The DWP are the people who ask someone with Downs Syndrome, cerebral palsy, a hole in his heart and severe scoliosis that confines him to a wheelchair to attend a fitness-for-work interview. They’re the people who ask terminal cancer patients when they think they might get better. They’re the people who at my interview asked me how to spell autism, and then told me I must be really good at Sudoku.

So it really shouldn’t come as a surprise that they haven’t noticed we’re in the middle of a global health crisis.

Today my wife received a letter from the geniuses at the DWP saying that, as she’s had PIP for a year, they need to see if anything’s changed. There isn’t an option to say, ‘Nope, still autistic.’ There is, instead, a 24-page form that must be filled-in in excruciating detail, with corroborating evidence from Social Services, the autism support service, and her GP, to be returned by the 17th April, or they will cut her off.

By my reckoning, that’s three weeks away. We’re now only three days into a three-week lockdown where we have to stay at home, everyone’s off work, doctors, social and care services are stretched to breaking point, and we can’t see our families for support filling in a complicated, misleading form. Are they freaking joking?!

I’d only just managed to calm her down about coronavirus when this little present landed on our doormat like a wet turd to stink out the house we can’t leave. I was never a fan of Jeremy Corbyn, but I can’t help thinking that this kind of shit would never happen under a Labour government.

Day Four of Home-Schooling: the health risks of spending time with your children

In the same way that suffering through The Best of Frank Sinatra eight hours a day while working in a bookshop ended with me buying the CD when I left, the rather annoying Cosmic Kids Yoga has, after four days, become something I actually look forward to doing. I can even overlook the praying hands ‘namaste’ stuff.

There’s just one problem left: it‘s bloody difficult.

Today, for example, we did the Jungle Safari, and oh my gosh, it races through 13 minutes of poses and stretches so quickly I was out of breath by the end. I had no idea I was this out of shape. There’s my kids pressing their foreheads to their feet; here’s me hunched over like an arthritic octogenarian still nowhere near his knees let alone his ankles. If you think you’re relatively healthy, check it out – it might disabuse you of some misconceptions.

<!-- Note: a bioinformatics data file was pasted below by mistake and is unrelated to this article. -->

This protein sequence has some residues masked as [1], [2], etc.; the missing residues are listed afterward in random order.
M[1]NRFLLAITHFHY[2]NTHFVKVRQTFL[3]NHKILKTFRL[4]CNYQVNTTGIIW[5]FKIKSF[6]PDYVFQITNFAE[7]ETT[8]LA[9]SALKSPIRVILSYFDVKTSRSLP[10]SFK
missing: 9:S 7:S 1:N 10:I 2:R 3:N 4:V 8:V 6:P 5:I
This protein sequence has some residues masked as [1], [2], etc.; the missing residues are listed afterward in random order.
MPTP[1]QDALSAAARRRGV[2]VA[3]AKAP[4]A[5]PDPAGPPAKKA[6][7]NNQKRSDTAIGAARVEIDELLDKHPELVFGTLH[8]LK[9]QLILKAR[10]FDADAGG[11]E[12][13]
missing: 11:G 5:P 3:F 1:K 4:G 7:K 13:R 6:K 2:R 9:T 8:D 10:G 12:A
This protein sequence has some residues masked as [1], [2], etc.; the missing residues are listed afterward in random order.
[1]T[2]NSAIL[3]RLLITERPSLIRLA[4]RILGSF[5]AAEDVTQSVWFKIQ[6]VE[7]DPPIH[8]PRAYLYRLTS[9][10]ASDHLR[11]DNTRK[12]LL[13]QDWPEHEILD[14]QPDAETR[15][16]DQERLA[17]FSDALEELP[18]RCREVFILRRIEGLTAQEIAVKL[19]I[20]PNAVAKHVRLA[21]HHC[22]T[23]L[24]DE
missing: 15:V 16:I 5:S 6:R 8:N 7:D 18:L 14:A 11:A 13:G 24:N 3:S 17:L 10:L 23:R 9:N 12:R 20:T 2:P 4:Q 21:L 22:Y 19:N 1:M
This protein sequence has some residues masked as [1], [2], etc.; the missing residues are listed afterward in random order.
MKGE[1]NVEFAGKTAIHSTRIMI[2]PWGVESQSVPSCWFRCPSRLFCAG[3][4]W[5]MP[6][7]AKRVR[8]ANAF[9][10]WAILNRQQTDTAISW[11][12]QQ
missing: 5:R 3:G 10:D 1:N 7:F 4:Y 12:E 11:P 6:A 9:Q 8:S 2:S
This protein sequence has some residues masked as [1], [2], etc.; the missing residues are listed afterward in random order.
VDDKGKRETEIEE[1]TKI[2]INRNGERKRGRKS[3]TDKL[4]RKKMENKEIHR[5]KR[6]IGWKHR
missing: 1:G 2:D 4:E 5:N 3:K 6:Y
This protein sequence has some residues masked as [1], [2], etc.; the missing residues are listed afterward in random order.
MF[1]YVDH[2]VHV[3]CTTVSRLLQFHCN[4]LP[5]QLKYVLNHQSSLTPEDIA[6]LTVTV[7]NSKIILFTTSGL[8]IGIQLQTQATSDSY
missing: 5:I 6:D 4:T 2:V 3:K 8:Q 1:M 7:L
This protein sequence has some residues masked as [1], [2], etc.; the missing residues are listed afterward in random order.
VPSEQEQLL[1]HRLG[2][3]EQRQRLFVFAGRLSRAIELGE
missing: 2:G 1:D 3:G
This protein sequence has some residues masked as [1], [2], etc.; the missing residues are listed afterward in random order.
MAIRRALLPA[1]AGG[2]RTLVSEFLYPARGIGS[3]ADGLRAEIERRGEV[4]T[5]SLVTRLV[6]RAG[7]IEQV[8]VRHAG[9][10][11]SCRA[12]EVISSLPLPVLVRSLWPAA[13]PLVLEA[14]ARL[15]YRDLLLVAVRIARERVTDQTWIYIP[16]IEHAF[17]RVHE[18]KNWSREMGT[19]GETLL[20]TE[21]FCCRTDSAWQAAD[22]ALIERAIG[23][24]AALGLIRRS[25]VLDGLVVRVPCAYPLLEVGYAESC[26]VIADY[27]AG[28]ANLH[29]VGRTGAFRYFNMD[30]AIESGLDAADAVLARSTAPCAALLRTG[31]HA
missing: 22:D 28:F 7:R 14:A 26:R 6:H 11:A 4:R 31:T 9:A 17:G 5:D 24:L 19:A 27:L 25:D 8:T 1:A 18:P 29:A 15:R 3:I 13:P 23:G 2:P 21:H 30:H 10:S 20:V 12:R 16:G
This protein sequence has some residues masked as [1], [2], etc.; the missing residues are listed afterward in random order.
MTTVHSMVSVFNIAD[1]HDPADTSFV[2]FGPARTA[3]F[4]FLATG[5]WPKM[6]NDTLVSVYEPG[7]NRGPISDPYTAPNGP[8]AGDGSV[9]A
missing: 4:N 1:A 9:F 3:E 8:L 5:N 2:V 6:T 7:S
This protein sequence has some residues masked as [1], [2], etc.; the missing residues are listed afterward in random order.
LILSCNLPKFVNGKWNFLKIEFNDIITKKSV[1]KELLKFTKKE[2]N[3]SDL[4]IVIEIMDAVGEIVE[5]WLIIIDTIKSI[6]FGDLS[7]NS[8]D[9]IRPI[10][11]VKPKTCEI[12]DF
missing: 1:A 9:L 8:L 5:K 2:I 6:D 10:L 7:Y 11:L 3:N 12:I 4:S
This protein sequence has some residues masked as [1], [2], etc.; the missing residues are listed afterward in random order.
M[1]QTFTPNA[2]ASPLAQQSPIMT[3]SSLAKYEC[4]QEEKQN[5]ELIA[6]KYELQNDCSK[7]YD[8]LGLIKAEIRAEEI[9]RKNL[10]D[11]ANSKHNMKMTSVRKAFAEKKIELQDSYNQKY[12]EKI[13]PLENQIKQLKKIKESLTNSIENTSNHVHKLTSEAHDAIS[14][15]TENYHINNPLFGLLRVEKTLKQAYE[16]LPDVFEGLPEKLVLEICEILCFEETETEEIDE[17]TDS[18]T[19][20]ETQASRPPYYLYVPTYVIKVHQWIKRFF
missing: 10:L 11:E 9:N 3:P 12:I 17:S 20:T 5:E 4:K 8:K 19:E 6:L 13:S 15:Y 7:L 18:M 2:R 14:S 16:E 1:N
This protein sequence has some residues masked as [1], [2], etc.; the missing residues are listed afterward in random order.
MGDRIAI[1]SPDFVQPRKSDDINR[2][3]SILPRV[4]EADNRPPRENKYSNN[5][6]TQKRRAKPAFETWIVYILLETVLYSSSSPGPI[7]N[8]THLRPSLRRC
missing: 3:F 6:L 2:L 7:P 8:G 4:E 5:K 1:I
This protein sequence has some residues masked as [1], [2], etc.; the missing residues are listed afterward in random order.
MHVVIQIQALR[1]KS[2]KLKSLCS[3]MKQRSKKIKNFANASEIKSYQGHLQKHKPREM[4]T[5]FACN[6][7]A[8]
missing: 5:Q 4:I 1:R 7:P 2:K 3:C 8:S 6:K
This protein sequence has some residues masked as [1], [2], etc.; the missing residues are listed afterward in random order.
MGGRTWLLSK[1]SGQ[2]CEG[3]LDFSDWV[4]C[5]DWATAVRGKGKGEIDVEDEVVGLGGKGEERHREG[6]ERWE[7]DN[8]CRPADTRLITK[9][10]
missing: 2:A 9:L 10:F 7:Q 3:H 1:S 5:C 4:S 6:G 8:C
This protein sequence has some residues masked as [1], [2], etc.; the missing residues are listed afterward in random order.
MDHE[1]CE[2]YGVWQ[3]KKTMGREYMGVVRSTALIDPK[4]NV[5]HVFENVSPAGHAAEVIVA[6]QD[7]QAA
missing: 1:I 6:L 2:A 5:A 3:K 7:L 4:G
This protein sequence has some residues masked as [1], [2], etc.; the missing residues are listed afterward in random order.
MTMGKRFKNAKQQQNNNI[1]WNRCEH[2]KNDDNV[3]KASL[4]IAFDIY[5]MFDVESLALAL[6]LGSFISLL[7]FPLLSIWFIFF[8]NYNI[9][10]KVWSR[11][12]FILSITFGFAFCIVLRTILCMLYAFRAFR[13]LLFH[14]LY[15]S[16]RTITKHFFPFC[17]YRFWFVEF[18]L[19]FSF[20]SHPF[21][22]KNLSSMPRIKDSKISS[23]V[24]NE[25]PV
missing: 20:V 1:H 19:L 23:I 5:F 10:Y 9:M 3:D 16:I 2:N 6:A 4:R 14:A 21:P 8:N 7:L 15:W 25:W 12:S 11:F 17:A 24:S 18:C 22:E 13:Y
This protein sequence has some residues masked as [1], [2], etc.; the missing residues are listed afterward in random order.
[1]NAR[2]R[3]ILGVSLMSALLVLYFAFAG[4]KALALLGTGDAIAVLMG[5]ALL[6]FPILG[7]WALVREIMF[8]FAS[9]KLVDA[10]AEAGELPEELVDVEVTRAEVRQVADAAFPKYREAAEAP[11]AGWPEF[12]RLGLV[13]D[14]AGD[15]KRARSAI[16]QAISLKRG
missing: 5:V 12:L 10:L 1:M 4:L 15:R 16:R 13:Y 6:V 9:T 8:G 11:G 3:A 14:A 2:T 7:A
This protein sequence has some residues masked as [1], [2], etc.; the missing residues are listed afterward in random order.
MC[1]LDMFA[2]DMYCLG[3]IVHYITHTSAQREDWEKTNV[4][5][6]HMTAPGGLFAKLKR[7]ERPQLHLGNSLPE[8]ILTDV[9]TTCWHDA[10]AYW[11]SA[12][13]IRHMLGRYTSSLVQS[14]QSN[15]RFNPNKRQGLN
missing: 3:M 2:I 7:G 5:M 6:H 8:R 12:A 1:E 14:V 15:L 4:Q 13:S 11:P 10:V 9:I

I ache all over. I’ve already pulled muscles in my butt, my groin and both upper thighs. I’m hobbling around groaning like I just ran a marathon, all from writhing about on my lounge carpet. Who’d have thought the living room floor could be so damaging?

Of course, spending all day with your kids also sends your stress levels skyrocketing. We shouldn’t be awarding honours to public officials but to teachers for bearing with our little monsters. Yesterday my four-year-old erupted into one of the year’s worst tantrums – stamping feet, slamming doors, projectile tears, the works – because I took the garden hose off her. Why? She was chasing our 22-year-old cat around the garden, continuously spraying her. Not good.

There’s also the difficulty of the four-year-old being able to read, write, play football, tie shoelaces and construct an imaginative narrative, and the two-year-old wanting to do all those things with her big sister but being incapable of any of them. So either the little one is screaming and crying because she wants to do what she can’t, or the big one is screaming and crying because she wants the little one to leave her alone, or else ‘play properly’ i.e. the way my bossy eldest wants her to.

I had a bittersweet moment last night when I heard the youngest talking to herself in bed. I crept up to the door and spied around the crack. My eldest was fast asleep; my youngest was sitting up with a torch and a book reading the title over and over again, trying to teach herself to read: ‘Me and My Mummy, Me and My Mummy, Me and My Mummy.’

So in the evenings I’ve been getting on the exercise bike as a stress reliever, and I’ve discovered that that is far more dangerous than any other household activity, because I think I might have broken my penis.